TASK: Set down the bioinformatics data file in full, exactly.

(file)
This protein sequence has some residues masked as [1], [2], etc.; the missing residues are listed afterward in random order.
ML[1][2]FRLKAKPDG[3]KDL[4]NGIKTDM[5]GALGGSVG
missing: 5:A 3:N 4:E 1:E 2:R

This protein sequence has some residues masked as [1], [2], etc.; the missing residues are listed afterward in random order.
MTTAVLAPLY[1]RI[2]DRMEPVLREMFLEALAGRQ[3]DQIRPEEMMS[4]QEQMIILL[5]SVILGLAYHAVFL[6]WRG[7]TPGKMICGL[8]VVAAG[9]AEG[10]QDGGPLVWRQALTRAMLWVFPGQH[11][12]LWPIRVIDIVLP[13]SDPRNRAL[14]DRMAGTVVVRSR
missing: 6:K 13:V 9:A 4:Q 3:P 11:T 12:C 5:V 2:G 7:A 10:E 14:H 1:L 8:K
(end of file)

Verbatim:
This protein sequence has some residues masked as [1], [2], etc.; the missing residues are listed afterward in random order.
ML[1][2]FRLKAKPDG[3]KDL[4]NGIKTDM[5]GALGGSVG
missing: 5:A 3:N 4:E 1:E 2:R

This protein sequence has some residues masked as [1], [2], etc.; the missing residues are listed afterward in random order.
MTTAVLAPLY[1]RI[2]DRMEPVLREMFLEALAGRQ[3]DQIRPEEMMS[4]QEQMIILL[5]SVILGLAYHAVFL[6]WRG[7]TPGKMICGL[8]VVAAG[9]AEG[10]QDGGPLVWRQALTRAMLWVFPGQH[11][12]LWPIRVIDIVLP[13]SDPRNRAL[14]DRMAGTVVVRSR
missing: 6:K 13:V 9:A 4:Q 3:P 11:T 12:C 5:V 2:G 7:A 10:E 14:H 1:L 8:K